Interestingly enough, a few weeks ago, I asked a friend living in Eastern Europe why it is that so much trouble for Europe as a whole comes from the Eastern half. He pointed out that - outside of Czechoslovakia that had a functioning democracy from 1918-38 that actually started to take root before Hitler uprooted it, the rest of the states in Eastern Europe outside of Greece have a "democratic tradition" that extends to a few years after World War I before indigenous dictatorships were re-established in Romania, Hungary and Bulgaria, (their elites all collaborated with the Nazis leading up to and throughWW2) and a government not unlike what is in Poland today ruled there before the war, while no democratic anything was ever established in the Balkans (which became Yugoslavia), and then those dictatorships were replaced by Stalinist dictatorships that lasted another 45 years after World War II, there has only been democracy established after the Cold War in those countries, while they have thousands of years of "traditional autocracy" (as he put it). He pointed out we have a few hundred years of "democratic tradition" and find it hard to operate a democracy.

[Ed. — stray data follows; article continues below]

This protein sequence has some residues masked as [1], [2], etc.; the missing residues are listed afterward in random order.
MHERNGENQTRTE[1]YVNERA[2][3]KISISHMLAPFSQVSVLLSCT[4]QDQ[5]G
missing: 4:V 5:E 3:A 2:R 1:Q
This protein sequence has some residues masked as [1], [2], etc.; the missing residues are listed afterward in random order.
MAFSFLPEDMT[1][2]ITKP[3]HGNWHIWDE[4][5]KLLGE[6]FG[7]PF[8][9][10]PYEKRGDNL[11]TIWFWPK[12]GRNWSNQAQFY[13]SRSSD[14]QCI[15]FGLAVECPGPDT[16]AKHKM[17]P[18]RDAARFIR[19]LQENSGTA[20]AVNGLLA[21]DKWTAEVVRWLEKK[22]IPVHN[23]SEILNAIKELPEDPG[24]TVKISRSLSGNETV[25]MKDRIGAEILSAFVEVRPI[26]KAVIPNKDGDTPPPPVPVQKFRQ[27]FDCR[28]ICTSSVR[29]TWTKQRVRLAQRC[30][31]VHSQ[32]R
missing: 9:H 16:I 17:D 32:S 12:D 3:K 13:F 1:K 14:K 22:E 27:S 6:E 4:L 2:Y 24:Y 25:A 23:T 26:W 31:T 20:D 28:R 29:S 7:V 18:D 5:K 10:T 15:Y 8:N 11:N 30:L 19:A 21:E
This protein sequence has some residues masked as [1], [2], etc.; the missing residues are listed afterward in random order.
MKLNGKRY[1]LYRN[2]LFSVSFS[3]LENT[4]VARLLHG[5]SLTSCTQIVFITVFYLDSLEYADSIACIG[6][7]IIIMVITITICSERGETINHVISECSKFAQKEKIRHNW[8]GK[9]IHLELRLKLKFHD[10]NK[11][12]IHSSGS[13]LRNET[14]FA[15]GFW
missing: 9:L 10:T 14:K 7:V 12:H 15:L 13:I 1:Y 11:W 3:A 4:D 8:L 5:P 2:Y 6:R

Expand full comment

🔥 When you’re on fire like this today, HCR, I know it’s time to really really worry and to up my game and additionally mobilize/organize/persist.

Expand full comment

"It is not an accident that the insurrectionists of January 6, 2021, carried the Confederate battle flag."

It is a direct and intentional consequence of Nixon's Southern Strategy, as fully realized by Reagan.

Trump is Reagan, writ large and writ vulgar. No need any longer to dog whistle pander to white supremacists, a la Lee Atwater's infamous 1981 essay How To Be a Racist Without Sounding Like a Racist. Today's seditious Republican party is the ideological heir, as well as actual sons and daughters, of the Confederacy. Red Hats are the new white hoods.